Photo: LeeAnn B Stephan

On Deck: Renée Reed tells us about five formative albums in her life

Louisiana-based Cajun-American songwriter Renée Reed is releasing her debut album Renée Reed this Friday via Keeled Scales. It’s an album that honours her Cajun roots and Southern surroundings while using classic singer songwriter hallmarks to forge a unique path through observations on modern life. Reed is unafraid to sing about dark desires, hallucinogenic dreams and dating issues, switching between English and French to whatever best suits the mood she’s conjuring.

We asked her to tell us about some of the most influential albums on her life and work, and she’s come back with some absolute classics. It’s unsurprising that she’s chosen so many legendary songwriters, as her own work has the poise and poetry that comes from listening to greats like these – but crucially there is also a surreal element to a lot of them, which certainly manifests in her own hypnotically unwinding stories. Then, she finishes off wonderfully with a tip of her cap to her family, which is just as crucial as any of these, as Reed has grown up on the knee of her accordion-playing grandfather, which undoubtedly helped her absorb her family’s history and musical traditions from her earliest days.

Enjoy Reed’s picks below, but before that take a trip into her insecurities and uncertainties with the spellbinding “Neboj”.

Kate Bush – The Dreaming

[EMI; 1982]

While I was growing up my dad always had Kate Bush and The Beatles on, so they were pretty much the foundation of my earliest musical inspirations and fantasies. I consider them to be my gods. One of the records that was played most often was The Dreaming, and it’s grown to be one of my top favorites. It’s the perfect blend of mystery, sophistication, experimentation, and just so ahead of its time.

The Beatles – Rubber Soul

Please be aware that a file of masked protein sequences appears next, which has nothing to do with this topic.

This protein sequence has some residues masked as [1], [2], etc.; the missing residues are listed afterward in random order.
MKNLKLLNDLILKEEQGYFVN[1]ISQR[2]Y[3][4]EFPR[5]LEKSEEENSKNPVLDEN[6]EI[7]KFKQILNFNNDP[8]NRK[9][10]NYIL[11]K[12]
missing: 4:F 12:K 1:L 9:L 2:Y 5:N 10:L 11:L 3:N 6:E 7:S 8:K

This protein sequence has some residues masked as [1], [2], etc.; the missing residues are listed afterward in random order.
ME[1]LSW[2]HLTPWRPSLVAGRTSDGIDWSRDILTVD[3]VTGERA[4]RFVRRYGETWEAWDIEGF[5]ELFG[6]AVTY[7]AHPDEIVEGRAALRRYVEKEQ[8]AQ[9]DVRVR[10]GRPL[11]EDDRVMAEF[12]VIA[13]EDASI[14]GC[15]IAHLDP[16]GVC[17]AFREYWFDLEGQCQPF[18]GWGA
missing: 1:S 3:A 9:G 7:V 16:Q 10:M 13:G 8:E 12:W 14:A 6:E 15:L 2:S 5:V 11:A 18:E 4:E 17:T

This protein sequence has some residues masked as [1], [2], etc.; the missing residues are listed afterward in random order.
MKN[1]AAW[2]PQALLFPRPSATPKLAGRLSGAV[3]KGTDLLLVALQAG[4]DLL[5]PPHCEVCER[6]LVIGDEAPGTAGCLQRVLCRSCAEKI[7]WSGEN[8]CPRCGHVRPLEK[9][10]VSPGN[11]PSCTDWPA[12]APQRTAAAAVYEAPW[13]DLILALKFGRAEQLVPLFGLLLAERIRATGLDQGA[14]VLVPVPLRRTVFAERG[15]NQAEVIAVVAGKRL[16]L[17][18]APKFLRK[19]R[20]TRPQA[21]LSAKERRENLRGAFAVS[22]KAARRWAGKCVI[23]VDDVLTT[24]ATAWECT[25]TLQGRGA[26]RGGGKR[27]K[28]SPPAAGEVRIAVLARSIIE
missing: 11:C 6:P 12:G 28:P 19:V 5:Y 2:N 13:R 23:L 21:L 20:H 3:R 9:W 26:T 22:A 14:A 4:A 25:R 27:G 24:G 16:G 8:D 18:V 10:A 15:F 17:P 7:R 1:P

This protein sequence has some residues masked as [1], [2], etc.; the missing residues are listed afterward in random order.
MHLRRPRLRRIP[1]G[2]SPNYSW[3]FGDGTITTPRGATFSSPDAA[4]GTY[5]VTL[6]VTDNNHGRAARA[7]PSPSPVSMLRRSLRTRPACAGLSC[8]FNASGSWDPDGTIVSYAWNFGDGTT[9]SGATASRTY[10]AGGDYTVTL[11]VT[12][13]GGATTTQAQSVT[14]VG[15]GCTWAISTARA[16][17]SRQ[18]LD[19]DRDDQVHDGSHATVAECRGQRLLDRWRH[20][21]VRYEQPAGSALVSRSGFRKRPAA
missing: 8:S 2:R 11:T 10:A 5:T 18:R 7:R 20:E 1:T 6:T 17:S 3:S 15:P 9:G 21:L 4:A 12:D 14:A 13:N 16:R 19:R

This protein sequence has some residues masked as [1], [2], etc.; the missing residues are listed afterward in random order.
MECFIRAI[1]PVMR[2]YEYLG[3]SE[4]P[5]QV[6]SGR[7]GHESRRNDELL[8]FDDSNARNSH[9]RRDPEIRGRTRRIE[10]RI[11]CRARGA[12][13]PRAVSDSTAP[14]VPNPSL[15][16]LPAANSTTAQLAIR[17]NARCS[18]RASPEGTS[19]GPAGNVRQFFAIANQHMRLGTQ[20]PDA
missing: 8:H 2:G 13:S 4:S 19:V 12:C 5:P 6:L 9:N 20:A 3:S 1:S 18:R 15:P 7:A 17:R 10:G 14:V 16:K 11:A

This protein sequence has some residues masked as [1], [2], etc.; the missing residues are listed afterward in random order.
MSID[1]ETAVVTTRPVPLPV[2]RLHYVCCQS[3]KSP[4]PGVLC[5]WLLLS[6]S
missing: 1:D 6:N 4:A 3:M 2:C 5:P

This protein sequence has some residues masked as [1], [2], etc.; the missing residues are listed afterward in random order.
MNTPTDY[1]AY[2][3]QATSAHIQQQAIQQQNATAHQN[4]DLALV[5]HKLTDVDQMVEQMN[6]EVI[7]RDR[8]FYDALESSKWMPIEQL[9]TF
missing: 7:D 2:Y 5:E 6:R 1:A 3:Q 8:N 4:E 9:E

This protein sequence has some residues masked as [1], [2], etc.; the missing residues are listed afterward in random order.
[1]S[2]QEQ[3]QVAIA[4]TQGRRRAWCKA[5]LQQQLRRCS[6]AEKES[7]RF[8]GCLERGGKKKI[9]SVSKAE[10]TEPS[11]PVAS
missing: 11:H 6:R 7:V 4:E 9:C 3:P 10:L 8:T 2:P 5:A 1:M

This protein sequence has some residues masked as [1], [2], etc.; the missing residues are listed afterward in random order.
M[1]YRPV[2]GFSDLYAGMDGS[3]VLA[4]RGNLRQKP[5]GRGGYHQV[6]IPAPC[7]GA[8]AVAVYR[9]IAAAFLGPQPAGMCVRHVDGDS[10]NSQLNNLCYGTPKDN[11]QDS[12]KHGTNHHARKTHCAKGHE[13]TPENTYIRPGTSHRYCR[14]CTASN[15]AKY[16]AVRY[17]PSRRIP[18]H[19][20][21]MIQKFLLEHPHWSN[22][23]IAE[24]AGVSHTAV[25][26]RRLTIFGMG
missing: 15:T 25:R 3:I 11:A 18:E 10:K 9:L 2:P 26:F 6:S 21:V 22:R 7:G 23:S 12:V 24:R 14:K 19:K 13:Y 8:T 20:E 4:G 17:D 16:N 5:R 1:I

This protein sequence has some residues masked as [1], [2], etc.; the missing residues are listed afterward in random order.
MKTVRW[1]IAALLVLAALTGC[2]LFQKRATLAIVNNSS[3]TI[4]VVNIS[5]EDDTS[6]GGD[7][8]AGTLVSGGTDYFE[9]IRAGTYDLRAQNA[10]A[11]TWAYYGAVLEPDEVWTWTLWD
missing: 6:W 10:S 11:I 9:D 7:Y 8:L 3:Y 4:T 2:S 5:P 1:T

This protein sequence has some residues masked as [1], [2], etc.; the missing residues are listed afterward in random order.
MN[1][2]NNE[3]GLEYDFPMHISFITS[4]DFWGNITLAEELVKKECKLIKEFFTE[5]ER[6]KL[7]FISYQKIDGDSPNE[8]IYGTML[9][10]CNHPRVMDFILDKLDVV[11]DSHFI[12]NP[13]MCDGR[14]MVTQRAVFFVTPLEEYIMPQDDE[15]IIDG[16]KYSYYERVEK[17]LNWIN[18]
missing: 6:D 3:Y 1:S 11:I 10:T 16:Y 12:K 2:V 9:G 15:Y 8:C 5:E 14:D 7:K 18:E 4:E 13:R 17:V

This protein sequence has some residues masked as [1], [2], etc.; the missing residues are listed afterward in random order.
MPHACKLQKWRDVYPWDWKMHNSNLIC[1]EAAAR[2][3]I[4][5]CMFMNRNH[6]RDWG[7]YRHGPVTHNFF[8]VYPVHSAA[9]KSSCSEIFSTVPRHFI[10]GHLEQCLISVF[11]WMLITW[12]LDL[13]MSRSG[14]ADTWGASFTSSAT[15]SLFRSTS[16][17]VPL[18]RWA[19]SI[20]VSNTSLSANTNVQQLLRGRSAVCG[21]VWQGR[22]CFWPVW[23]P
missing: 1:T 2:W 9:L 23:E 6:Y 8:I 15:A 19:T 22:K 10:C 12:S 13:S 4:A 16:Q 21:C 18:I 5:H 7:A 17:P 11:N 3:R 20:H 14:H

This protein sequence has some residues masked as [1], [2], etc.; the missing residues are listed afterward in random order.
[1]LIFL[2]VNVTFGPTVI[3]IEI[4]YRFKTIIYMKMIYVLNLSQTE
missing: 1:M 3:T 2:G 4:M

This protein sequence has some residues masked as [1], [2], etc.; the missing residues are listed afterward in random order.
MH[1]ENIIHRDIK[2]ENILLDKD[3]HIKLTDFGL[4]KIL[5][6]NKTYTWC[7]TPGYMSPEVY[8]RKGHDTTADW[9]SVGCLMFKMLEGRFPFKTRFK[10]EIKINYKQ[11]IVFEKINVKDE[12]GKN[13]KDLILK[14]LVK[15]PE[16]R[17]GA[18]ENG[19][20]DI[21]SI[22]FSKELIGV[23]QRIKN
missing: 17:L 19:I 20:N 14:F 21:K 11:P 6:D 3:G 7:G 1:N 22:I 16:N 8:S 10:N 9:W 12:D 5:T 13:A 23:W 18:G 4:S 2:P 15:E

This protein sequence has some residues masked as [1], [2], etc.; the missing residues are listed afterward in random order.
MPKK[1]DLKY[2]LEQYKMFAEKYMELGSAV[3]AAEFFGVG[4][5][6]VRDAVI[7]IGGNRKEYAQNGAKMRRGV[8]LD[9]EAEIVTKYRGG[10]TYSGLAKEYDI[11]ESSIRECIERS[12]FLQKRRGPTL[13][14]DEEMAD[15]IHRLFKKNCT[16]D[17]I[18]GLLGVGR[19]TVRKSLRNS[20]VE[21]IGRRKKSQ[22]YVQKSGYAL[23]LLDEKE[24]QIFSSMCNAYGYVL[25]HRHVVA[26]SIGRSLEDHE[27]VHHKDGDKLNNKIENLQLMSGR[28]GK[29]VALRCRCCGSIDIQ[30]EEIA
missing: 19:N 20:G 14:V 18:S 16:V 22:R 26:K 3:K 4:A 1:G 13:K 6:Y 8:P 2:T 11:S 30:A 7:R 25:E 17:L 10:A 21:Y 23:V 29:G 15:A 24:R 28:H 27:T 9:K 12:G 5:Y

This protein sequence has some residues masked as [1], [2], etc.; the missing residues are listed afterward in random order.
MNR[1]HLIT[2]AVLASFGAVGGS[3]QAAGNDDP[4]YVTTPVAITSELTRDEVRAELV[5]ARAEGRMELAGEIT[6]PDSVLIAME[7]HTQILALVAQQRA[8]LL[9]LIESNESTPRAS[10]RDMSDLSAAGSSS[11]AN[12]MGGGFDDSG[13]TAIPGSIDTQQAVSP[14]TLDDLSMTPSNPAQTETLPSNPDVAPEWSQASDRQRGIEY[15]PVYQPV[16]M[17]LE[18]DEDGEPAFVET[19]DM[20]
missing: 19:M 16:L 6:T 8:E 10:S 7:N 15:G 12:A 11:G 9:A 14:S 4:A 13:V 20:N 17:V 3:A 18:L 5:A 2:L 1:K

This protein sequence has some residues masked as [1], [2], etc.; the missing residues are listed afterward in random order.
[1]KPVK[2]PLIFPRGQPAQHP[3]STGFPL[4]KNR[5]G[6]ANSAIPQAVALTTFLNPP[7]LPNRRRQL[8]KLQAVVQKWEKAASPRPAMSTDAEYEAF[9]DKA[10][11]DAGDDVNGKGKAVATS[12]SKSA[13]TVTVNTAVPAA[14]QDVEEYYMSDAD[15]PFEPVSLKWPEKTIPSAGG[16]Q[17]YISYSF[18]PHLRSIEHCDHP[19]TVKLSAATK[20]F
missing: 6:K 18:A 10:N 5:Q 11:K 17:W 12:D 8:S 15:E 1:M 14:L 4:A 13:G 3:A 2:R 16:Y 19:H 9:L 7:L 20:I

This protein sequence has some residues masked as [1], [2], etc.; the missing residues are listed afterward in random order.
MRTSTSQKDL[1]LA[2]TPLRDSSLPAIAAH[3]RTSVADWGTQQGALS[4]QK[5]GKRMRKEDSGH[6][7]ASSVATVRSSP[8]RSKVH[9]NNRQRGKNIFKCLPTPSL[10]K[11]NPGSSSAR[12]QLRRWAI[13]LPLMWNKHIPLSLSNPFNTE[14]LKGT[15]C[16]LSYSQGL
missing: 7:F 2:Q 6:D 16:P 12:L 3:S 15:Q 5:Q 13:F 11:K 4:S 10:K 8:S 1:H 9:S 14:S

[Parlophone; 1965]

It’s honestly impossible to pick a favorite of anything by The Beatles because I really love everything. But I do always find myself going back to Rubber Soul the most. It’s a perfect meeting place between their early and later years, and has probably had the biggest influence on my songwriting. 

Nick Drake – Bryter Layter

[Island; 1971]

I remember hearing this record for the first time when I was a kid and thinking that it sounded like boring library music to me. Years later in high school, when I started writing songs on the guitar, it suddenly became one of the greatest things that I had ever heard, and I became obsessed with figuring out everything that he was doing on guitar as well as the feelings he captured in his writing. It still sounds like library music to me, but now I work in a library, so…

Bill Callahan – Sometimes I Wish We Were Eagle

[Drag City; 2009]

A few years ago, I was walking on my university campus with my headphones on and randomly decided to give this album a listen. I had to immediately stop and sit down on a bench. It was the first time I felt truly engaged and moved primarily by a songwriter’s lyrics, and I was blown away by the music too. Ever since then, I have had several interesting experiences of my life while listening to this record, so it means a hell of a lot to me.

Harry Trahan – A La Maison

[Self-released; 2001]

This album was recorded by my family just a few years before I was born. My grandfather, Harry Trahan, leads the record with his accordion and vocals. His brother plays saxophone, while my dad plays fiddle and my mom plays guitar. This music is part of my earliest memories, so it is very sentimental and nostalgic for me. Aside from that, I just think it’s a damn good album, and I want the world to hear it.

Renée Reed’s self-titled debut album comes out this Friday, March 26, via Keeled Scales (pre-order).

You can find her on Bandcamp, Facebook, Twitter and Instagram.